‘A Reason for Hope’ is by Kristin von Kreisler.

Author Kristin von Kreisler has written before about the deep empathic nature of dogs. Now, in her new novel, “A Reason for Hope,” she shares the healing skills that specially trained dogs can deploy when dealing with victims of trauma or abuse.

Von Kreisler sets the book on the fictional island of San Julian, which bears a passing resemblance to the author’s real-life hometown of Bainbridge Island, located across Puget Sound from Seattle in Washington state.

The story features a yellow Lab named “Hope,” who has been trained to provide comfort and exhibit calming behavior throughout various settings in the local courthouse. Hope works with a couple of handlers, and this is how she comes into contact with Tessa Jordan.

Tessa is a bookmobile librarian and in her off hours, she is the doting care provider to a local colony of feral cats. She is in her 30s and single, and both her mom and best friend are telling her she should develop more of a social life. Because San Julian is not exactly a hotbed of dating prospects, she submits her profile to a website called NWSingles.

Not knowing exactly what to expect, she is pleasantly surprised to get a quick response from a local college professor. Tessa already knows who Nicholas Payne is because he’s running for local office in a special election, and when their first date goes pretty well, she agrees to a second.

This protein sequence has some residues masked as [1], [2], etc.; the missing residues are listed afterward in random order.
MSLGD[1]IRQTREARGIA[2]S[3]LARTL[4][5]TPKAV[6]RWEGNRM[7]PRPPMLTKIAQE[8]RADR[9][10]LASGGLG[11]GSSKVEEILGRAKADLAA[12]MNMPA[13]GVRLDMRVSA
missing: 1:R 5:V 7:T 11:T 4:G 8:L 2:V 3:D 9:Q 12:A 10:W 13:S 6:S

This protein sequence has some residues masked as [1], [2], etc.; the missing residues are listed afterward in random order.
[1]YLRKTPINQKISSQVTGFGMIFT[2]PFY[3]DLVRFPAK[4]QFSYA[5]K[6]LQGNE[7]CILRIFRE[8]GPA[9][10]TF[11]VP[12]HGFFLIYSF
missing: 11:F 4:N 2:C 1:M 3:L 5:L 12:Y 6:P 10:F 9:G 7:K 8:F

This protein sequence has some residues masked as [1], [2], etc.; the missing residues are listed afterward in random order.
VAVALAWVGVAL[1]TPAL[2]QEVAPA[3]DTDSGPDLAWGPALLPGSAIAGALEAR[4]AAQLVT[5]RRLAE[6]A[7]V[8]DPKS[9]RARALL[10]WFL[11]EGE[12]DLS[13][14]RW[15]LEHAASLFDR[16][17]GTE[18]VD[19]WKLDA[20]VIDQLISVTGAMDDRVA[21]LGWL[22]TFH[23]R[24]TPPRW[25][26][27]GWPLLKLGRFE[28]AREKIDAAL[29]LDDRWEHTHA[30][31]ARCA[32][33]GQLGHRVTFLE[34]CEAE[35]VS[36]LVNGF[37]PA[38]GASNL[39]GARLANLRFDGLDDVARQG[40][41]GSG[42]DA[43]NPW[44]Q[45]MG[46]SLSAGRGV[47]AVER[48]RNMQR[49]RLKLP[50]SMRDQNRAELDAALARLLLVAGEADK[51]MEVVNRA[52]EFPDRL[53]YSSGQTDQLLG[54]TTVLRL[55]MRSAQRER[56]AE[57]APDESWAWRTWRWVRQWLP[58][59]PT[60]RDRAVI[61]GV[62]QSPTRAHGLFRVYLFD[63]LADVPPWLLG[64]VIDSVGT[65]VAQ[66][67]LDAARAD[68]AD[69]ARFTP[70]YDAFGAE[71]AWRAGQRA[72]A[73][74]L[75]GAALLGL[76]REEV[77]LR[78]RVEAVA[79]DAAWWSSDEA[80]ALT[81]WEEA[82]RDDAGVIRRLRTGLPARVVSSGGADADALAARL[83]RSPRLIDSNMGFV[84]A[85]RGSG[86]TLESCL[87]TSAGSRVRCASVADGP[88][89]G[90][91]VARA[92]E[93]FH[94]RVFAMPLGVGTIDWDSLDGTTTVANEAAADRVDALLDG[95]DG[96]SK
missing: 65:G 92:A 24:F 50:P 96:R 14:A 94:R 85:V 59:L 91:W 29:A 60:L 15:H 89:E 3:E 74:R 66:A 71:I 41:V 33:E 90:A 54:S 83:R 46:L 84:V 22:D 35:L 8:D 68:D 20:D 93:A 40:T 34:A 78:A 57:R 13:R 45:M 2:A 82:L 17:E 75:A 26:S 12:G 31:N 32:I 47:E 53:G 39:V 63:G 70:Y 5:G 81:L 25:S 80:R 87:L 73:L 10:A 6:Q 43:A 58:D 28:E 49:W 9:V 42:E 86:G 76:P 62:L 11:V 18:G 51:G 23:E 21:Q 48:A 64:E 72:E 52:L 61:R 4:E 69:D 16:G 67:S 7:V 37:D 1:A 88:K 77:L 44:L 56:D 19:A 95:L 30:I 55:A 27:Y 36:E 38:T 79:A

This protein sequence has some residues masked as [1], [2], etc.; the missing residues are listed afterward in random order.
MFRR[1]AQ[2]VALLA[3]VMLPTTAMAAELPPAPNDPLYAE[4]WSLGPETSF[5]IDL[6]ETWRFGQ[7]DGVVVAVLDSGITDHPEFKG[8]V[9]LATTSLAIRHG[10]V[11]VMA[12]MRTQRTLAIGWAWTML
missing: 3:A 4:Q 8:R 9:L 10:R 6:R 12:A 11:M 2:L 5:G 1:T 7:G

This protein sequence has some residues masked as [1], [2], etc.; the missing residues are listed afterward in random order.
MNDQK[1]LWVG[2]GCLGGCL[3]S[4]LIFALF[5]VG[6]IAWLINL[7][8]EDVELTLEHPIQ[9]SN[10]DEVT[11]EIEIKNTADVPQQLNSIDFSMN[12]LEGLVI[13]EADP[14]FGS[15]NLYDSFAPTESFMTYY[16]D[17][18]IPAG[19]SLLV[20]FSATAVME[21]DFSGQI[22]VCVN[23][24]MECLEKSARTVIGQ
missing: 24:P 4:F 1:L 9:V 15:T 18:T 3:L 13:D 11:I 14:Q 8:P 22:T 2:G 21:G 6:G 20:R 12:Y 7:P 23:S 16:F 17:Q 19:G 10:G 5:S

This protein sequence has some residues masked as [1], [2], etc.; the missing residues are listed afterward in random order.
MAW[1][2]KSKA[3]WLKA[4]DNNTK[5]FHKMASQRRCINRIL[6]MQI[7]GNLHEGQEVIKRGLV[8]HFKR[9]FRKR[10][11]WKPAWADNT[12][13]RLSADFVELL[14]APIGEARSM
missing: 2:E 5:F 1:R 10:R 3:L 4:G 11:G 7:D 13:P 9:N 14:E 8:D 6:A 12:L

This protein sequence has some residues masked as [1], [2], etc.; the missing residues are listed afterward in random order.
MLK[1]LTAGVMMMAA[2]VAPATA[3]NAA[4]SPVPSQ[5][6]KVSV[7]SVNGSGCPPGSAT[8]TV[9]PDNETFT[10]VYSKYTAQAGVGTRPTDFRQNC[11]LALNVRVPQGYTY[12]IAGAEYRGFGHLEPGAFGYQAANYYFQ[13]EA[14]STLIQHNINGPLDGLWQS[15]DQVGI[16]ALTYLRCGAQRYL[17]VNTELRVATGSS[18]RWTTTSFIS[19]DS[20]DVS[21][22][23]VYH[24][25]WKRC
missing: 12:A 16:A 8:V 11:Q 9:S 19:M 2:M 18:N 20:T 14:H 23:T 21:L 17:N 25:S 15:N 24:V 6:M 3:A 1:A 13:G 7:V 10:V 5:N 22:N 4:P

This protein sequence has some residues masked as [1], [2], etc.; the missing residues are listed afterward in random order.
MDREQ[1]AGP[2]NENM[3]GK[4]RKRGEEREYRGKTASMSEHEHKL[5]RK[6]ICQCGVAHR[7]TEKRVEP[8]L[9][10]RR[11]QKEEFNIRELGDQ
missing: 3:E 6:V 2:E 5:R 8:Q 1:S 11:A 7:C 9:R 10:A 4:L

But the evening does not go as Nick had suggested it would, and afterwards Tessa is disoriented and upset. She grapples with the idea that she may have been assaulted, but finds it hard to believe that someone of such local prominence and with political ambitions would attempt such a thing. And if she can’t even be sure that anything untoward happened, why would anyone else believe her?

When Tessa finally summons up the courage to go to the police, Hope is brought in to provide warmth and solace as Tessa is interviewed by a female detective in the prosecutor’s office.

Eventually Tessa meets Will Armstrong, the attorney assigned to her case, who also happens to be Hope’s primary handler.

The dog continues to provide her professional canine comforting skills as Tessa moves through the difficult steps of group therapy, pressing charges and testifying in court.

“A Reason for Hope” has some “meet cute” ingredients, but the story’s core is #MeToo, and the author firmly adheres to Tessa’s quest for justice and healing. This book definitely belongs to the procedural, not romance, genre — there are gritty details and difficult compromises along the way. The story’s resolution is realistic rather than starry-eyed, and hopeful rather than outright happy.

But, as the title conveys, hope is an essential ingredient of this story. And it should be noted that while Tessa and Will are the major human players in this novel, von Kreisler also accords a fair amount of ink to the thought processes of the title character, the canine embodiment of hope.

The Bookmonger is Barbara Lloyd McMichael, who writes this weekly column focusing on the books, authors and publishers of the Pacific Northwest. Contact her at

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